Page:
Public speaking is the number one fear in America. Death is number two. From sweaty palms to cracking voices, speaking in public can be terrifying, yet it is a crucial skill to have in the agency world. As agency owners, our speaking skills are in the spotlight, be it in presentations, pitches, at conferences or just in front of your kid’s school. No matter how many people you’re in front of or how long you have to talk – every presentation matters.

Tamsen Webster believes passionately in the power of human-to-human communication and has made it her life’s work to see to it that you become a better speaker. She coaches TedTalk speakers, business leaders and teams on how to get the audience to focus and relate to your ideas and feel connected to you in the process.

Join Tamsen and I as we flesh out how to use presentations and speeches in a strategic way to grow your business. We cover:  

  • Why speaking is the best tool for convincing someone that your agency is the best agency for them
  • Why you need to make your speeches about your audience and not about you
  • Mistakes that agencies make in pitches all the time
  • How to structure your new business presentations so that you win the business
  • Why you want people to remember the one big idea of your presentation — not specific tactics
  • How to develop a thought leadership presentation
  • Why niched presentations are a lot more effective than broad ones
  • “Why,” “what now,” and “how” talks: what’s different about these kind of presentations
  • How to structure a talk when you are given a general topic that you have to speak on
  • Why you should stop before the sell when you’re presenting to gain awareness for your business
  • Why creating an event is a great way to get good at speaking
  • How to find other speaking engagements
  • Why you need to grab testimonials from speaking engagements and video of your speeches
  • How to unravel a failed speech to make sure it works in the future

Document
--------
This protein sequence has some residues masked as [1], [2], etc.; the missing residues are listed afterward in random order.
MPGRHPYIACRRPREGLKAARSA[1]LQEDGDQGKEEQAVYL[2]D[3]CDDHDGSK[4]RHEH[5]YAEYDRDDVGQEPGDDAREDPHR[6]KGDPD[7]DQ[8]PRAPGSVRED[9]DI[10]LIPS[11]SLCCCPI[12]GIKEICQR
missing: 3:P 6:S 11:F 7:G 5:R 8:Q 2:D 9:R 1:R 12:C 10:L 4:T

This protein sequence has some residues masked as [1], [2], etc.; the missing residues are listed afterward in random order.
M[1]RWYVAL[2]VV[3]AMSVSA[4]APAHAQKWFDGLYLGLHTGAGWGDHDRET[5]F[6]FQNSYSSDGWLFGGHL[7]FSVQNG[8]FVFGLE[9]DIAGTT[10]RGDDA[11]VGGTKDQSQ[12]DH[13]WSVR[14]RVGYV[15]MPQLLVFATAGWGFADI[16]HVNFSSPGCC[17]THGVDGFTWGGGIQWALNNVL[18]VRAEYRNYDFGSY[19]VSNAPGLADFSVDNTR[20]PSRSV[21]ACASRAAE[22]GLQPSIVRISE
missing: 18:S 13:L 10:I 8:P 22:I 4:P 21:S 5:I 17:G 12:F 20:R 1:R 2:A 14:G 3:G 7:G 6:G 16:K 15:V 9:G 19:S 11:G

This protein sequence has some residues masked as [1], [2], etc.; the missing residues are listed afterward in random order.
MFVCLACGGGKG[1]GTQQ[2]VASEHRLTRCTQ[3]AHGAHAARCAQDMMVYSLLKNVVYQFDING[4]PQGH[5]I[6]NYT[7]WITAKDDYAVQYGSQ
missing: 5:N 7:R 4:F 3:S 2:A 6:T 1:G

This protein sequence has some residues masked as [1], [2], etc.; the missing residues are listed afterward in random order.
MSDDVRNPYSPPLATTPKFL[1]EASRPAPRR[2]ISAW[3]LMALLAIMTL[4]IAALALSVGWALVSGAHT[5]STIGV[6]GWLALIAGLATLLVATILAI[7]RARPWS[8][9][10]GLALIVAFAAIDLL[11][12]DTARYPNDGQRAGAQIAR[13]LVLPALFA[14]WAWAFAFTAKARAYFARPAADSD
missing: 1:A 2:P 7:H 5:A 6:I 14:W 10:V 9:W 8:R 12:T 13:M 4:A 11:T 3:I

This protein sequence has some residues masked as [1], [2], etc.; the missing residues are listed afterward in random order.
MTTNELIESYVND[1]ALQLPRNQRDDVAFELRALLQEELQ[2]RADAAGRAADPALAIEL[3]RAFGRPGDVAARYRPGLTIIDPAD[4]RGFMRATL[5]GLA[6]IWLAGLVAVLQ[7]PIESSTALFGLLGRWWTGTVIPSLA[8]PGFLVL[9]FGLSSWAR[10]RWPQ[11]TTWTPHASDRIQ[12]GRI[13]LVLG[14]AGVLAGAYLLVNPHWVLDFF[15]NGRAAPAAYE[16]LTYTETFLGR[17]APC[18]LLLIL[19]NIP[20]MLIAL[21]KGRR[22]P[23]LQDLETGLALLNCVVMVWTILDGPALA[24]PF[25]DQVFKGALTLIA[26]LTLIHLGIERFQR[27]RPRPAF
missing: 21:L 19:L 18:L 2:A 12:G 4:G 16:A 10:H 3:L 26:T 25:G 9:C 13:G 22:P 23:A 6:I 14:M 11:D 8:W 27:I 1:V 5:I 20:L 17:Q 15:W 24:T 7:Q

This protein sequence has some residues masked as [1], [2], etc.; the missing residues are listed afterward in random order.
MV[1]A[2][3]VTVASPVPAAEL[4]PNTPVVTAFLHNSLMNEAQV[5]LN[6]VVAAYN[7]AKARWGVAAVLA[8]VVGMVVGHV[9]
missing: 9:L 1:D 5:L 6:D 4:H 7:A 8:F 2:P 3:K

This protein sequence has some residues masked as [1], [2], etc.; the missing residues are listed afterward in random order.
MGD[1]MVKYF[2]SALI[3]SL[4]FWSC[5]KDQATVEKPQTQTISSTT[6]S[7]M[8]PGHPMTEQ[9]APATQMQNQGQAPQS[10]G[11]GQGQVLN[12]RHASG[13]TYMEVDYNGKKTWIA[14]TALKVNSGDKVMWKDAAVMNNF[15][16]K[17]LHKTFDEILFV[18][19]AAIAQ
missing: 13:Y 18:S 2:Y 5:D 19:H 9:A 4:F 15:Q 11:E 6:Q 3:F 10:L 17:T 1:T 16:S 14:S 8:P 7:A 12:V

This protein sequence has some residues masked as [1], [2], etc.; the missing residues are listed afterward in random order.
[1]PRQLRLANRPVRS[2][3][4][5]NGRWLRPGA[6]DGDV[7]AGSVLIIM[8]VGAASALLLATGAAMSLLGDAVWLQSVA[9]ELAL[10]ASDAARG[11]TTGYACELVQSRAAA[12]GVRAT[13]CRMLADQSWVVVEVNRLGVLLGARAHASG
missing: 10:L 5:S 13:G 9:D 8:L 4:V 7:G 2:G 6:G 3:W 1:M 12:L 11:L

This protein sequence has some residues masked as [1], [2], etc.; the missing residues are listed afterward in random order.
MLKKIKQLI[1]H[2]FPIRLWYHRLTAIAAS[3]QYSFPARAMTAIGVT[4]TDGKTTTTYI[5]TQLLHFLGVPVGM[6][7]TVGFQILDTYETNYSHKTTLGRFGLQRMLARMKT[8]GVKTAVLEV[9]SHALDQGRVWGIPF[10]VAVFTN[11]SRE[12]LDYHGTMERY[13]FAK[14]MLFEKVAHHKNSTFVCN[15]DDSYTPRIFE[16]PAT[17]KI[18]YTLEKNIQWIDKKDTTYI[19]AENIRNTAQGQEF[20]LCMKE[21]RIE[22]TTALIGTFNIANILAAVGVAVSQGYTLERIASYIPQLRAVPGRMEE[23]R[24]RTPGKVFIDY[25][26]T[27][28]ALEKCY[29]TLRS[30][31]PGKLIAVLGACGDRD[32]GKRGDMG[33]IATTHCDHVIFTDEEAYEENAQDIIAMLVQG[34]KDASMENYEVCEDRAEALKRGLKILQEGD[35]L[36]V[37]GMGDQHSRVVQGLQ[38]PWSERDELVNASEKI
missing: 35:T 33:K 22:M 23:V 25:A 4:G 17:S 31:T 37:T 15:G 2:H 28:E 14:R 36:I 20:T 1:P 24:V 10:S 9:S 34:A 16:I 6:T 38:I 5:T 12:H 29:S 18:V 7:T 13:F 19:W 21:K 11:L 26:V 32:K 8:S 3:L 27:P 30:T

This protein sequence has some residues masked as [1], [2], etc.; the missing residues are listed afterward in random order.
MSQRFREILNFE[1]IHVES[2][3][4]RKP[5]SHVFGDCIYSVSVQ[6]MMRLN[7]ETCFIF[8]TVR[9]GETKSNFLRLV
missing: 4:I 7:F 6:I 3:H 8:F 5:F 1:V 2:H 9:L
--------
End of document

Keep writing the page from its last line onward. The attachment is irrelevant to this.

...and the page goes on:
Part “idea whisperer,” part message strategist, and part presentation coach, Tamsen Webster helps people and organizations like Verizon, State Street Bank, Ericsson, Johnson & Johnson, and Disney find and communicate the power of their ideas. She is the Executive Producer of TEDxCambridge, one of the oldest and largest locally organized TED talk events in the world. She is also Executive Communications Coach with Oratium, a messaging consultancy. In former lives, she worked in both agencies and at nonprofits heading up brand, marketing, and fundraising communication strategy, along with a brief but enduring turn as a change management consultant. She’s also also a retired Weight Watchers leader and an accidental marathoner.

To listen – you can visit the Build A Better Agency site (https://www.agencymanagementinstitute.com/tamsen-webster/) and grab either the iTunes or Stitcher files or just listen to it from the web.

If you’d rather just read the conversation, the transcript is below:

Table of Contents (Jump Straight to It!)

  1. The Value of Public Speaking for Your Business
  2. Thinking Through & Better Constructing Presentations
  3. How to Use Public Speaking to Grow Your Business
  4. How to Find Speaking Opportunities
  5. How to Get Better at Public Speaking & Presenting (Action Steps)

If you’re going to take the risk of running an agency, shouldn’t you get the benefits too? Welcome to Build a Better Agency, where we show you how to build an agency that can scale and grow with better clients, invested employees, and best of all, more money to the bottom line. Bringing his 25-plus years of expertise as both an agency owner and agency consultant to you, please welcome your host, Drew McLellan.

Drew: Hey, everybody, Drew McLellan here with another episode of Build a Better Agency. So today’s topic is one that I chat with many agency owners about all the time. The whole idea of, how do you become a thought leader? How do you get in front of folks? And how to use public speaking to grow your business. Without overtly selling and helping them understand how good you are, how smart you are, and how you can actually help them solve their problems. And we’re gonna talk about that today. How to use presentations and speeches in a strategic way to grow your business.  

So, my guest today is Tamsen Webster. Tamsen is part idea whisperer, part message strategist, and part presentation coach. She has helped people and organizations like Verizon, State Street Bank, Ericson, Johnson & Johnson, and Disney find and communicate the power of their ideas. She is also the executive producer of TEDxCambridge, which is one of the oldest and largest locally organized TED Talk events in the world.  

She is an executive communications coach and she also consults with corporations, agencies around better speaking practices and skills. She works with teams, she works with individuals who are gonna give presentations. So today, we’re gonna focus on how agencies can use presentations and speaking, in all forms, to grow their business. So, Tamsen, welcome. Welcome to the podcast.